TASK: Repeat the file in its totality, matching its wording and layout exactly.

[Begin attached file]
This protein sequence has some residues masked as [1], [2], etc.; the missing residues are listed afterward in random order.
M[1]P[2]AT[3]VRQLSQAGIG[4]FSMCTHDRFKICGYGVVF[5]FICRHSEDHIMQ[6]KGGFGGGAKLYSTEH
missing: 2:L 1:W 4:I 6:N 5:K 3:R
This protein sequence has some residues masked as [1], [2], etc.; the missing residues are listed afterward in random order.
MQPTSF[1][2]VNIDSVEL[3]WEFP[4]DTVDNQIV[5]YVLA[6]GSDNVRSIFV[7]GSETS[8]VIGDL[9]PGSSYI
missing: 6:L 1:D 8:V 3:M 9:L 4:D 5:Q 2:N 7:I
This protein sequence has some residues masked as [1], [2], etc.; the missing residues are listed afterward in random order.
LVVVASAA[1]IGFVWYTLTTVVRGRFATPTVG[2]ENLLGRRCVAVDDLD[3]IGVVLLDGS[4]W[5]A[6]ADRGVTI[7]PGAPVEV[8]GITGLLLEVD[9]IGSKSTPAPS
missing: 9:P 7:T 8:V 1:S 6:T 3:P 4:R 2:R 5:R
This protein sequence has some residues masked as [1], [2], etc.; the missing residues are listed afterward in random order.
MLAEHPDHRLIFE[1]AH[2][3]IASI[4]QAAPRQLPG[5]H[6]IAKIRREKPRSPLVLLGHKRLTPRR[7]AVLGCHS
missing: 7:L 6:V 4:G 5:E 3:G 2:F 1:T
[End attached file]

This protein sequence has some residues masked as [1], [2], etc.; the missing residues are listed afterward in random order.
M[1]P[2]AT[3]VRQLSQAGIG[4]FSMCTHDRFKICGYGVVF[5]FICRHSEDHIMQ[6]KGGFGGGAKLYSTEH
missing: 2:L 1:W 4:I 6:N 5:K 3:R
This protein sequence has some residues masked as [1], [2], etc.; the missing residues are listed afterward in random order.
MQPTSF[1][2]VNIDSVEL[3]WEFP[4]DTVDNQIV[5]YVLA[6]GSDNVRSIFV[7]GSETS[8]VIGDL[9]PGSSYI
missing: 6:L 1:D 8:V 3:M 9:L 4:D 5:Q 2:N 7:I
This protein sequence has some residues masked as [1], [2], etc.; the missing residues are listed afterward in random order.
LVVVASAA[1]IGFVWYTLTTVVRGRFATPTVG[2]ENLLGRRCVAVDDLD[3]IGVVLLDGS[4]W[5]A[6]ADRGVTI[7]PGAPVEV[8]GITGLLLEVD[9]IGSKSTPAPS
missing: 9:P 7:T 8:V 1:S 6:T 3:P 4:R 2:R 5:R
This protein sequence has some residues masked as [1], [2], etc.; the missing residues are listed afterward in random order.
MLAEHPDHRLIFE[1]AH[2][3]IASI[4]QAAPRQLPG[5]H[6]IAKIRREKPRSPLVLLGHKRLTPRR[7]AVLGCHS
missing: 7:L 6:V 4:G 5:E 3:G 2:F 1:T